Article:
I’ve been doing a bit of reading lately about the correct way to store passwords, normally in a database. Obviously keeping passwords in plain text (i.e. no encryption) is A Bad Thing for obvious reasons. We’ve all done it at some point, but now is the time to stop.
The secret to getting over the “dunce” level of securing passwords is to use more than just a hash of a password, and instead throw a little salt into the recipe. A salt is basically an extra ingredient that mixes up your hashes and makes them bitter to crackers. Am I taking the analogy too far? Yes, yes I am.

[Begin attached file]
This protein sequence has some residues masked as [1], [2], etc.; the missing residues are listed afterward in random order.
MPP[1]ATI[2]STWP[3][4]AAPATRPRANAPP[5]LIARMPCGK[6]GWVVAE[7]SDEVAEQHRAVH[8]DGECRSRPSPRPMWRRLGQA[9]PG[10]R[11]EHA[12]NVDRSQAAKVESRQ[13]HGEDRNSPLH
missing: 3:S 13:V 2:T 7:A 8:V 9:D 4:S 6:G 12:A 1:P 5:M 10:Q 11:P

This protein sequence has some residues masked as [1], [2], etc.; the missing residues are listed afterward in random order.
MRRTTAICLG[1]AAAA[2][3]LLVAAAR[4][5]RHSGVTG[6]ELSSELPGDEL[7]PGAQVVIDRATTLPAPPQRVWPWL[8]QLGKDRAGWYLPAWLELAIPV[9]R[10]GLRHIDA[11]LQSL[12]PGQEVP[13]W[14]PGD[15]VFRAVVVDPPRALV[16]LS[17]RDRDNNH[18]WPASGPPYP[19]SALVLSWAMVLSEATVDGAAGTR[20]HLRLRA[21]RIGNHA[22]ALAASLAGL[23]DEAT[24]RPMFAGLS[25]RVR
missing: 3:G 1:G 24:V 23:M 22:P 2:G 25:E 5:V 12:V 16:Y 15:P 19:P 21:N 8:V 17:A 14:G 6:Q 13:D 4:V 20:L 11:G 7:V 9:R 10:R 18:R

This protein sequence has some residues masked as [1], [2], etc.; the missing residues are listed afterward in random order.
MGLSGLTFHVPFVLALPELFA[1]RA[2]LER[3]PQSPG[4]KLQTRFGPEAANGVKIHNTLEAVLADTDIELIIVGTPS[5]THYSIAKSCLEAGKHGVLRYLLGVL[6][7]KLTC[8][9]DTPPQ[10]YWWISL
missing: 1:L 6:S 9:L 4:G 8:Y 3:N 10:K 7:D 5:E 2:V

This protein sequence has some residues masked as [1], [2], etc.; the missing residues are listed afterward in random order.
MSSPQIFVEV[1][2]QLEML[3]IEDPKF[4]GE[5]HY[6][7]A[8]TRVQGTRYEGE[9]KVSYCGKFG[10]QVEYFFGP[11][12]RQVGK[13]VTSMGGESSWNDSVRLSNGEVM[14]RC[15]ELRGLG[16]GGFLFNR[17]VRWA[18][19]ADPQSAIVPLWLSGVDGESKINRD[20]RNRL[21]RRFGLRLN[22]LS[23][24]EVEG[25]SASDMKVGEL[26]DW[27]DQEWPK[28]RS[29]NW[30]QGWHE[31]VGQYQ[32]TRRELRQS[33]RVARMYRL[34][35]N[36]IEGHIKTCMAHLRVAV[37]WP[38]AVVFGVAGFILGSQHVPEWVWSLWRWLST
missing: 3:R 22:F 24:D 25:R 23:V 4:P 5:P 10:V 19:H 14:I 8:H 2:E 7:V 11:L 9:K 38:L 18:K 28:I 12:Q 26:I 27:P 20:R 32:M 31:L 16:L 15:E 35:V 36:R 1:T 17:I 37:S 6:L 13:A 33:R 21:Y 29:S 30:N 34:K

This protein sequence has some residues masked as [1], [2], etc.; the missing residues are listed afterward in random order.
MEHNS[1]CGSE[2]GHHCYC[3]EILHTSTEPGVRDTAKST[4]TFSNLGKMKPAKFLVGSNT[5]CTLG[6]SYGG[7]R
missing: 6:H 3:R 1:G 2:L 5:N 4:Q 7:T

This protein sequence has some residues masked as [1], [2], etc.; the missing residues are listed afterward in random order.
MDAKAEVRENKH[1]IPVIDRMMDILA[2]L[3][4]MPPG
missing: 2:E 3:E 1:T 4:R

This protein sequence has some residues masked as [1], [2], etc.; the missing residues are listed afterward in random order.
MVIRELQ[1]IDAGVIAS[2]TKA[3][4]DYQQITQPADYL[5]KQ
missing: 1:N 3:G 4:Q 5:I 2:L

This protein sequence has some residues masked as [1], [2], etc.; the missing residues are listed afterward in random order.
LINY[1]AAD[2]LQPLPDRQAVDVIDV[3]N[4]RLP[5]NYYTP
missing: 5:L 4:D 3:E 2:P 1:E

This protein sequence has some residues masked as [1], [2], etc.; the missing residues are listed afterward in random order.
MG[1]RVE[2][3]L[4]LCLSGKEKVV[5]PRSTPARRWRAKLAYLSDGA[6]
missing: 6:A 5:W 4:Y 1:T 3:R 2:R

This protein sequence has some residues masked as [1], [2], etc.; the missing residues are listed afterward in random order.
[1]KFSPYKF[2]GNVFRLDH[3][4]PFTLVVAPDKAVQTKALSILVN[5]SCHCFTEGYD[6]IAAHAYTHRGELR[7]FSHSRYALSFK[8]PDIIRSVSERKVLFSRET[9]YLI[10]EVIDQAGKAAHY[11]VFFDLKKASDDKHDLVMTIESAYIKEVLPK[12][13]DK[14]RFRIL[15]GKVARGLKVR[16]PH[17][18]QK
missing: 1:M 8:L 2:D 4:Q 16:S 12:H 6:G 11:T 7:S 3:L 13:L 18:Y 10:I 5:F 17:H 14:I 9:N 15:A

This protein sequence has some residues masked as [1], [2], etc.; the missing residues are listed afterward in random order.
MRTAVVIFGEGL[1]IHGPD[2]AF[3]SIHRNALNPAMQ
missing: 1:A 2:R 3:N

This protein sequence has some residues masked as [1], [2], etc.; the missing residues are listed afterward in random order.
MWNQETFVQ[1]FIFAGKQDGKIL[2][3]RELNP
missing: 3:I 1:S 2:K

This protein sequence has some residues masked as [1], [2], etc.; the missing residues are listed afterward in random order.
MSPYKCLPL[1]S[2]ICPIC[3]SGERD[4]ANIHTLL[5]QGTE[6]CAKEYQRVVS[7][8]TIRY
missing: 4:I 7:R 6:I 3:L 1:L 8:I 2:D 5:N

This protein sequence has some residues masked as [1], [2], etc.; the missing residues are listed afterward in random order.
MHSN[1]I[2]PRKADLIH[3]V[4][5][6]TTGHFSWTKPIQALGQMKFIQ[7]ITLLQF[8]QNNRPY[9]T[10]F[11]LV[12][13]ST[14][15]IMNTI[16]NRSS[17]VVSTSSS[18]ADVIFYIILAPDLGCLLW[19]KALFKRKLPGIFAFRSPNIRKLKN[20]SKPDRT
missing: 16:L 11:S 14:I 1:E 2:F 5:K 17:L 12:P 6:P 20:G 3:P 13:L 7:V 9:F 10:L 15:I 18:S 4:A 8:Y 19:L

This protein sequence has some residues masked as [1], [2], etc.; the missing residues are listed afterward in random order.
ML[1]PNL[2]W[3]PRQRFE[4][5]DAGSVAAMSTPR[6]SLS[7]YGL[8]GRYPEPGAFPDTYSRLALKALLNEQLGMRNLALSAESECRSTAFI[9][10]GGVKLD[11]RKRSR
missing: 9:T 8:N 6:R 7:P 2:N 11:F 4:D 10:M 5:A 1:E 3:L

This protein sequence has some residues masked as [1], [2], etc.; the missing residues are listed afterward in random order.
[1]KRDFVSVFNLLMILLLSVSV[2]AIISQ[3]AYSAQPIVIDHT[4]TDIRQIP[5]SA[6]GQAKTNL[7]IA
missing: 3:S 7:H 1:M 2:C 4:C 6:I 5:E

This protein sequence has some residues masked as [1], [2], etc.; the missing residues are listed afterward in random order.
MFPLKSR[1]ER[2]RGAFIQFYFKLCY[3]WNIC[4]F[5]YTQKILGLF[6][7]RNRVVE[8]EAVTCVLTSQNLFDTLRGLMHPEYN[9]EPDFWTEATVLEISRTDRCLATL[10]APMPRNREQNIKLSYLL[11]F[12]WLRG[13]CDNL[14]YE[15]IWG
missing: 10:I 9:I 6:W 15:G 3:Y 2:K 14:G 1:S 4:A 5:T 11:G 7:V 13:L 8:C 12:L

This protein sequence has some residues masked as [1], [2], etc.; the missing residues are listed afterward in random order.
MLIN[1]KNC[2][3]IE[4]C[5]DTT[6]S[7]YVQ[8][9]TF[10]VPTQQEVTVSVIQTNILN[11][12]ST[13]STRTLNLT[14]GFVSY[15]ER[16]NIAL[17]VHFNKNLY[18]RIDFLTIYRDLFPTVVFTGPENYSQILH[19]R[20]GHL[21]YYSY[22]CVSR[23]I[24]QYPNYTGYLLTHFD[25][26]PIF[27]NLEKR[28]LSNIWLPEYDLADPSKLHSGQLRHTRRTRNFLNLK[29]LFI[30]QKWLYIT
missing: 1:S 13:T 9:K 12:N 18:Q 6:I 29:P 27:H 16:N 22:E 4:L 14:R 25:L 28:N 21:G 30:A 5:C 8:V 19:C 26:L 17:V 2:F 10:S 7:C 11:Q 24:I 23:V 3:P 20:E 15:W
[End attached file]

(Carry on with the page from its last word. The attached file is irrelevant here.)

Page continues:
So, I suggest the following (this is in PHP):
md5(md5("password") . "password");
Why? Well, it’s really easy to understand and implement. It means you don’t have to store the salt for your hashes anywhere – the password generates it’s own. Plus every salt is different. Plus it’s a constant length.
I’m not pretending it’s the most secure way in the world to store passwords, but for a better-than-average method it’s pretty good. Or I think so, at least. Any comments?